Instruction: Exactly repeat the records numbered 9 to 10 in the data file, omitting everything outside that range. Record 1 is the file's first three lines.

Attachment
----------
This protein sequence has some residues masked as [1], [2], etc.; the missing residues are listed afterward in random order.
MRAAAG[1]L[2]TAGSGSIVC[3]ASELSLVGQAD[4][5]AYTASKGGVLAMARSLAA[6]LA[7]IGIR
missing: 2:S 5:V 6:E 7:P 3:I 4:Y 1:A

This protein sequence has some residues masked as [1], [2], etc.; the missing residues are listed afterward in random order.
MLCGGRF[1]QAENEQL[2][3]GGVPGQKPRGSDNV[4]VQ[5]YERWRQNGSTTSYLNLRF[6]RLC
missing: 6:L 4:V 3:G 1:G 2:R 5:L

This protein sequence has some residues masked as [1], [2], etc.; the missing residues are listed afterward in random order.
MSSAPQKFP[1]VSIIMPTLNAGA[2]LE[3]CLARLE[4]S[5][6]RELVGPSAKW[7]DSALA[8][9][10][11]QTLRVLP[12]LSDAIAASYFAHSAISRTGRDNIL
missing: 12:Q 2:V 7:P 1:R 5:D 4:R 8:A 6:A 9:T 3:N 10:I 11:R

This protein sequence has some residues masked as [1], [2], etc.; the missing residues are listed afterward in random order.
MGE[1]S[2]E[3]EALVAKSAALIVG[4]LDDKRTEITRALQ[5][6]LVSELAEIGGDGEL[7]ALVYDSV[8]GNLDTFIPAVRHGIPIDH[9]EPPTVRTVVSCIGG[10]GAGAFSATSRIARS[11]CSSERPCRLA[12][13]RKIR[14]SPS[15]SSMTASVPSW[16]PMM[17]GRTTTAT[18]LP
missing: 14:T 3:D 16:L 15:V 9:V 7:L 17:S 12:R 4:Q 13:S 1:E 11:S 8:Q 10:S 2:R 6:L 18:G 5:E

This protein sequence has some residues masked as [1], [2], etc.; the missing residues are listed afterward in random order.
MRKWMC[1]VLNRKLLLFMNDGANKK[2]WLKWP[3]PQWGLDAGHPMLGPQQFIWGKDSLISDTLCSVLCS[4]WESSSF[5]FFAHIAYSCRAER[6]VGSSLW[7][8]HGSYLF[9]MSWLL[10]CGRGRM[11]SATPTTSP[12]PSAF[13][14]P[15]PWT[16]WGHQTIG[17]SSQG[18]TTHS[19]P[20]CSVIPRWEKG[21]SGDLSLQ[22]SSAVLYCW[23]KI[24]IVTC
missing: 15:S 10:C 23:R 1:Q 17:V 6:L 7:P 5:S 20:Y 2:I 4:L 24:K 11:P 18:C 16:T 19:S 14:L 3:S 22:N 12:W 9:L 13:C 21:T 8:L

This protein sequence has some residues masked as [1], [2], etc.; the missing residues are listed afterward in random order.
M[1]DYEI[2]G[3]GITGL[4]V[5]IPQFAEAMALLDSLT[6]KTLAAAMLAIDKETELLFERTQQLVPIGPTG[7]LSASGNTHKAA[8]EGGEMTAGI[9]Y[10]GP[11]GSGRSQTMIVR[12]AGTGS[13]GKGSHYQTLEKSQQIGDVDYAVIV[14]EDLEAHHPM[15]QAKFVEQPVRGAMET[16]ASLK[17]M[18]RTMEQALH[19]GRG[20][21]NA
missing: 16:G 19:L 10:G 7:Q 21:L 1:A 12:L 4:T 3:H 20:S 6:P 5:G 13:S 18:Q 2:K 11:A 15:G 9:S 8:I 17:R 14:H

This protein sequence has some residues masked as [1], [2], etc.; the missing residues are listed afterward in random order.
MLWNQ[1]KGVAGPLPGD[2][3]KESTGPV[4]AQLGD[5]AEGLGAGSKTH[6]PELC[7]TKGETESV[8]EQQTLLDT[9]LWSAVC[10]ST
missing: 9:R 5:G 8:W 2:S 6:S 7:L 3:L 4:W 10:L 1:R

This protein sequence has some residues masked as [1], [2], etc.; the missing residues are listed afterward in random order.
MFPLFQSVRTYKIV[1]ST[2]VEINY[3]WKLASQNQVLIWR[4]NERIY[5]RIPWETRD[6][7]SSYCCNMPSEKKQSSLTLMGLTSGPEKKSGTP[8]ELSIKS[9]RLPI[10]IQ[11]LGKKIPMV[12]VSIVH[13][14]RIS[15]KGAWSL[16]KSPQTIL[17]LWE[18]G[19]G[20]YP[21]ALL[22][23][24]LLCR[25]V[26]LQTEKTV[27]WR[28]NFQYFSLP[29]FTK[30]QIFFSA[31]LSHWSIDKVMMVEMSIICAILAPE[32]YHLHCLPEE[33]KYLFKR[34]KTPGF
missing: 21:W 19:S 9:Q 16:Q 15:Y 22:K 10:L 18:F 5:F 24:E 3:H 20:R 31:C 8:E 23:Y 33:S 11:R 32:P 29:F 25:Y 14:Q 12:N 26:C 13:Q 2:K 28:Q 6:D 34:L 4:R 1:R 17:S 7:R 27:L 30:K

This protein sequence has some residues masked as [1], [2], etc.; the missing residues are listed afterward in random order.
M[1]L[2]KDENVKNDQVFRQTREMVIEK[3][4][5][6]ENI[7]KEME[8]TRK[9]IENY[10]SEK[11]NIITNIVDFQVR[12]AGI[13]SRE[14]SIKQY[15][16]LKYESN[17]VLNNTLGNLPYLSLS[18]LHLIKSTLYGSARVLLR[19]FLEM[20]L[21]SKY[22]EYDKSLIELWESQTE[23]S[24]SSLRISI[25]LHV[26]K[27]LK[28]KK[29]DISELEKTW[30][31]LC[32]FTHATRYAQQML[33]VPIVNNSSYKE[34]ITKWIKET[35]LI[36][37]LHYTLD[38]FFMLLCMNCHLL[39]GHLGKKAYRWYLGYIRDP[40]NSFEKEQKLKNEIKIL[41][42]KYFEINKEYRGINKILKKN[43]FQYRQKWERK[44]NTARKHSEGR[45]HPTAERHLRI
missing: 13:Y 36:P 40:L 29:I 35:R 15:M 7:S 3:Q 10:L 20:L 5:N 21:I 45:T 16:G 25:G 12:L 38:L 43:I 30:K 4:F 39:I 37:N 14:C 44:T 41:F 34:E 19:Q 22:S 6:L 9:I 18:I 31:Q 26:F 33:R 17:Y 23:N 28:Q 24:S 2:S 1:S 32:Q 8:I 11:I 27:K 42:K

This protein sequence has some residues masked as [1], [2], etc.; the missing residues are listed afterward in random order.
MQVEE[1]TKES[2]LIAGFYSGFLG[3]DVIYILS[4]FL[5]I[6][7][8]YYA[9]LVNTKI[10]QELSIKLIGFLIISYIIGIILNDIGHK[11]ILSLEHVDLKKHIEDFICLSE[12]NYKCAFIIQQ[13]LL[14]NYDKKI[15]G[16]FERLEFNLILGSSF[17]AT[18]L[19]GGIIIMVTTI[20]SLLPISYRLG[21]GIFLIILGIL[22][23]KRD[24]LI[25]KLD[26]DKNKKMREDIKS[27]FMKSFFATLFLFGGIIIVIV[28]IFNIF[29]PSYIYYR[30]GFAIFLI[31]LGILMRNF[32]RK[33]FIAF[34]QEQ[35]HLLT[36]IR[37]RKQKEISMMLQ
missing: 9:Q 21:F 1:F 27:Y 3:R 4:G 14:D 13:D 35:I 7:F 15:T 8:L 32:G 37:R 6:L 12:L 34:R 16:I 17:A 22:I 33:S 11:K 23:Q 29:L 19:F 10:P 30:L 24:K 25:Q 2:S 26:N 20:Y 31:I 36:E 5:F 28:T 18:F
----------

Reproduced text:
This protein sequence has some residues masked as [1], [2], etc.; the missing residues are listed afterward in random order.
M[1]L[2]KDENVKNDQVFRQTREMVIEK[3][4][5][6]ENI[7]KEME[8]TRK[9]IENY[10]SEK[11]NIITNIVDFQVR[12]AGI[13]SRE[14]SIKQY[15][16]LKYESN[17]VLNNTLGNLPYLSLS[18]LHLIKSTLYGSARVLLR[19]FLEM[20]L[21]SKY[22]EYDKSLIELWESQTE[23]S[24]SSLRISI[25]LHV[26]K[27]LK[28]KK[29]DISELEKTW[30][31]LC[32]FTHATRYAQQML[33]VPIVNNSSYKE[34]ITKWIKET[35]LI[36][37]LHYTLD[38]FFMLLCMNCHLL[39]GHLGKKAYRWYLGYIRDP[40]NSFEKEQKLKNEIKIL[41][42]KYFEINKEYRGINKILKKN[43]FQYRQKWERK[44]NTARKHSEGR[45]HPTAERHLRI
missing: 13:Y 36:P 40:L 29:I 35:R 15:M 7:S 3:Q 10:L 20:L 5:N 21:I 45:T 16:G 25:G 12:L 38:L 43:I 30:K 4:F 39:I 37:N 14:C 44:T 41:F 34:E 19:Q 22:S 6:L 9:I 18:I 31:Q 26:F 33:R 17:Y 23:N 28:Q 24:S 2:S 1:S 32:Q 8:I 11:I 27:K 42:K

This protein sequence has some residues masked as [1], [2], etc.; the missing residues are listed afterward in random order.
MQVEE[1]TKES[2]LIAGFYSGFLG[3]DVIYILS[4]FL[5]I[6][7][8]YYA[9]LVNTKI[10]QELSIKLIGFLIISYIIGIILNDIGHK[11]ILSLEHVDLKKHIEDFICLSE[12]NYKCAFIIQQ[13]LL[14]NYDKKI[15]G[16]FERLEFNLILGSSF[17]AT[18]L[19]GGIIIMVTTI[20]SLLPISYRLG[21]GIFLIILGIL[22][23]KRD[24]LI[25]KLD[26]DKNKKMREDIKS[27]FMKSFFATLFLFGGIIIVIV[28]IFNIF[29]PSYIYYR[30]GFAIFLI[31]LGILMRNF[32]RK[33]FIAF[34]QEQ[35]HLLT[36]IR[37]RKQKEISMMLQ
missing: 9:Q 21:F 1:F 27:Y 3:R 4:G 14:D 13:D 35:I 7:F 15:T 8:L 32:G 37:R 6:L 12:L 34:R 16:I 17:A 22:I 33:S 11:K 23:Q 29:L 19:F 10:P 30:L 24:K 25:Q 2:S 26:N 20:Y 31:I 36:E 5:F 28:T 18:F